How would y'all feel about nationalism if you lived in one of those nations? Suddenly the concept doesn't seem so bad (to me at least...).
      Last edited by cmind; 03-26-2014 at 01:24 AM.
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    11. #11
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      It's different with sports. How well a bunch of strangers do against other strangers in a sporting event has a great deal to do with my life, especially when it's a game between cities I have never lived in or universities I never went to. Go my team!

      Jackson, Mississippi has an NFL football team called the New Orleans Saints. Who dat!
      Quote Originally Posted by really View Post
      God cannot destroy himself because He is Omnipotent.


    12. #12
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      Quote Originally Posted by Universal Mind View Post
      It's different with sports. How well a bunch of strangers do against other strangers in a sporting event has a great deal to do with my life, especially when it's a game between cities I have never lived in or universities I never went to. Go my team!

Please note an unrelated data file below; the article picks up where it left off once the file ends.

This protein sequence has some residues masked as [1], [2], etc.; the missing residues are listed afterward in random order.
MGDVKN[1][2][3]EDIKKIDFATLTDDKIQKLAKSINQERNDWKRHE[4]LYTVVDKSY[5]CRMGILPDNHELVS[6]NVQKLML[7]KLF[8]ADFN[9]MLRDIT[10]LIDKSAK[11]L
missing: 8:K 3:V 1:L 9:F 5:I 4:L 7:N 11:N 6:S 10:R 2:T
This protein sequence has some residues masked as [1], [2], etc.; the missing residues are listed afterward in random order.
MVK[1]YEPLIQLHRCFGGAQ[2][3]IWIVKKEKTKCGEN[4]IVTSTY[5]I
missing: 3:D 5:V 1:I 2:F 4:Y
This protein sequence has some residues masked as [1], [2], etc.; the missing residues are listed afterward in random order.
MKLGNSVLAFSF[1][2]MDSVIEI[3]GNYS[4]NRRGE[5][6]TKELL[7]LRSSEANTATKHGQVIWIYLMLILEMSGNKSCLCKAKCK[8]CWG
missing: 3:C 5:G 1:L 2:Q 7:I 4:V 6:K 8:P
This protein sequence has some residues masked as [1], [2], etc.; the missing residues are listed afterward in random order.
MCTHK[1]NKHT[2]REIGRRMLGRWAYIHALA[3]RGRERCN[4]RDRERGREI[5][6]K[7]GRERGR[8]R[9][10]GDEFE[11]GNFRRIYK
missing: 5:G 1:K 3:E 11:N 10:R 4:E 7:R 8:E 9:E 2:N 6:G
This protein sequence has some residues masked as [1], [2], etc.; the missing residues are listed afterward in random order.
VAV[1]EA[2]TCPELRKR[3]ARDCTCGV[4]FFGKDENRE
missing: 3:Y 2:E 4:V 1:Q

Jackson, Mississippi has an NFL football team called the New Orleans Saints. Who dat!
      Speak for yourself, my home won the most medals per capita this year. We took more medals than the whole UK. I know the Olympics don't really matter, and hell, I haven't lived there for years and I consider myself I citizen of the world, but you can't help but feel a little proud knowing the mountains you're bred from breed so much Olympic domination. This pride makes me want to try harder and do better myself, because I'm representing one of us in the world.

      It's like Game of Thrones when

      Spoiler for A Dance With Dragons:
      Last edited by Original Poster; 03-26-2014 at 05:39 AM.
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      Everything works out in the end, sometimes even badly.


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      oh my god
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      Quote Originally Posted by Original Poster View Post
      I was thinking about something earlier today that I think is relevant.

      In the US, we are taught to fear and hate communism. In China, they are taught to fear and hate capitalism. In reality, we are not actually capitalist and china is not actually communist. In fact, the economic systems of each nation are more alike than different.